Electrically, assume the heat pump draws 20A. Also assume that house loads (hot water heater, battery charger, fridge, space lighting, computers and DVR/TV) add up to drawing 20A.
In Figure 5, the heavy red line represents this 20A flow of current (Amps). This example is a special case called a “balanced-load” condition; that is, both of the 120V loads just happen to draw the same amount of current (20A). The Amps flow from the dock pedestal into the loads on one of the energized line legs (L1), and flow back to the pedestal on the other energized line leg (L2). In this balanced-load condition, no current flows in the neutral conductor (N).
Very importantly, notice that no more than 20A is flowing anywhere in this system. A double-pole 30A circuit breaker that serves the boat via a Smart Splitter at the dock pedestal sees 20A on both legs, L1 and L2. Since there is no place in the system carrying more than 20A, the 30A pedestal circuit breaker is perfectly happy. The second extremely key concept to take from this article is that the 20A flowing to power the heat pump circuit is the same 20A that flows through the House circuits to power the water heater, battery charger, fridge and utility outlets.
The word “power” is highlighted above to make the point that the same 20A flowing in the two 120V loads does useful work in both 120V load groups. The basic formula for “Power” is P = Volts x Amps. So in the heat pump load group, we have 120V * 20A = 2400 Watts. In the house appliance load group, we also have 120V * 20A = 2400 Watts of power doing useful work. In total, we have 4800 Watts of work being done at this time, in this system.
Up to 30A is available from a 30A shore power pedestal without exceeding the capacity of the circuit breakers. The maximum power possible for each load is 120 * 30 = 3600 Watts. Because the two load groups are in series, the maximum work that can be done by 30A, in total, is 7200 Watts. If the boat had access to its design maximum of 125V/240V, 50A shore power, there would be the potential for 240 * 50 = 12000 Watts, total. It quickly becomes clear why careful load management is necessary when running with two 30A cords feeding a 50A boat through a 30A Smart Splitter.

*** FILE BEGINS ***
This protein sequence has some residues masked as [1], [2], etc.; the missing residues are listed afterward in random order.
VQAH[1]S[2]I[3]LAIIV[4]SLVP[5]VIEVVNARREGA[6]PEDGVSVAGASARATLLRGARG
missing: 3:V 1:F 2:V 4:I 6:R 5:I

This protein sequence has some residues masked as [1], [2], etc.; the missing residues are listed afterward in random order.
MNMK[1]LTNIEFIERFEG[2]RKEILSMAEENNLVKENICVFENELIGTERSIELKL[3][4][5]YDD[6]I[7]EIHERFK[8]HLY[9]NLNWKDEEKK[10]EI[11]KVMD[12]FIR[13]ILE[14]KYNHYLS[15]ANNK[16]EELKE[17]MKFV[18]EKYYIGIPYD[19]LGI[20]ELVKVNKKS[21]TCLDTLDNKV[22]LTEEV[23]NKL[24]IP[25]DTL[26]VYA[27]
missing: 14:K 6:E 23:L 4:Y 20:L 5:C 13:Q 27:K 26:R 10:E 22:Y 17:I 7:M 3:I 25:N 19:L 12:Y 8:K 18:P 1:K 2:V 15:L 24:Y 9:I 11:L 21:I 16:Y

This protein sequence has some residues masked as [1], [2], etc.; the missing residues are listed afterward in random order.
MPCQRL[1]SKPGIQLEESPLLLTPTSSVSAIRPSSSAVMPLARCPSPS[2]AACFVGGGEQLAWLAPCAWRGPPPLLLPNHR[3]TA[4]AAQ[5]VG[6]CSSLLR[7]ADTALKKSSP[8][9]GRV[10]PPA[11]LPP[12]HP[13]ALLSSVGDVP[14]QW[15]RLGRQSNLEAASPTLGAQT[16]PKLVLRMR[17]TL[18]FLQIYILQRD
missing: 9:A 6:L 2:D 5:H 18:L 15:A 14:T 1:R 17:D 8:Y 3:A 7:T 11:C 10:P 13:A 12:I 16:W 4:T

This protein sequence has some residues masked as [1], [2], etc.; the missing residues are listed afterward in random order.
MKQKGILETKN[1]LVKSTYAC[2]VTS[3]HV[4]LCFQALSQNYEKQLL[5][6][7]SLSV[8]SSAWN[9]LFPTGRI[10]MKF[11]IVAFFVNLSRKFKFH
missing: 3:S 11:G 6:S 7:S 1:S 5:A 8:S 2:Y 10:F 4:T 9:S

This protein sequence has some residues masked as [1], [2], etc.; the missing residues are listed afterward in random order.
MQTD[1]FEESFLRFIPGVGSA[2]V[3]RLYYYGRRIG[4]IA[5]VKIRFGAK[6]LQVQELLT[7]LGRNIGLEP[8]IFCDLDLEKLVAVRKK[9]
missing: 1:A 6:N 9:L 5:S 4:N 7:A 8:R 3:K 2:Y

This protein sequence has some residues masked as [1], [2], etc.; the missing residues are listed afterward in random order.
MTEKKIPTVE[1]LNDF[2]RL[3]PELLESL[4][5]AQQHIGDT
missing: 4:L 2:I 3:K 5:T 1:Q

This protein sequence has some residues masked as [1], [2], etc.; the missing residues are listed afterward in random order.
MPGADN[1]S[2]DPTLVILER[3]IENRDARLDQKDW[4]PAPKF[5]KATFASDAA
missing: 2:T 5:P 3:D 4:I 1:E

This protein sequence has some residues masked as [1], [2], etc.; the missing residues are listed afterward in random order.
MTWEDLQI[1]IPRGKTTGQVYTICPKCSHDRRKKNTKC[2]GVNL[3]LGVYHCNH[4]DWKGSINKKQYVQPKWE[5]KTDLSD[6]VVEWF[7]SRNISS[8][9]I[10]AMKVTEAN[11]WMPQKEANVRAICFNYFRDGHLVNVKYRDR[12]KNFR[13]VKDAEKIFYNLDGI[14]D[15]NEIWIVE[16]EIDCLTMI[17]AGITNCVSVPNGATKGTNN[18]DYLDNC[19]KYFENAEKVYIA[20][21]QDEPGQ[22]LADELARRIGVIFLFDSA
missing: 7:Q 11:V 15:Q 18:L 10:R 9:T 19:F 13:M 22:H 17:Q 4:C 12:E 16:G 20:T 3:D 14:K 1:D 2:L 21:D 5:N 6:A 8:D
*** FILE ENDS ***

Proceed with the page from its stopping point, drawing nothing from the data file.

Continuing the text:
Following from our earlier scenario, after an hour or so, the hot water heater has done its water heating work, the fridge has done its cooling/freezing work, and the batteries are fully charged. But, the heat pumps are still running to cool the boat. Now, although we have 20A flowing in the heat pump load, current on the house side has dropped to 4A for the DVR/TV and space lighting. Figure 6 shows what happens electrically.
The heavy red line represents the 20A needed by the heat pump. But this time, there are only 4A needed by the house, represented by the thin red line continuing through the House circuit. There is no longer a balanced-load. The arithmetic difference between the heat pump demand and the house demand is 16A. That 16A returns to the pedestal in the system’s neutral (N) conductor. In this example, as before, there are 120 * 20 = 2400 Watts of work being done in the heat pump load group, and 120 * 4 = 480 Watts of work being done in the House load group. There are never more than 20A flowing in any part of this system. Neither the shore power pedestal breakers nor the Neutral conductor are overloaded. All is safe and well within specifications.
At the end of the evening, when our sample boaters retire to bed, assume they turn off all of the house loads. The hot water heater is satisfied, the battery charger is satisfied, the fridge is satisfied, the TV is “off,” the laptop and iGadget batteries are charged (and the screens have gone “dark”), and the space lighting is “off.” Now, there is no current at all flowing in the House loads. Ah, yes, but the air conditioning is still needed.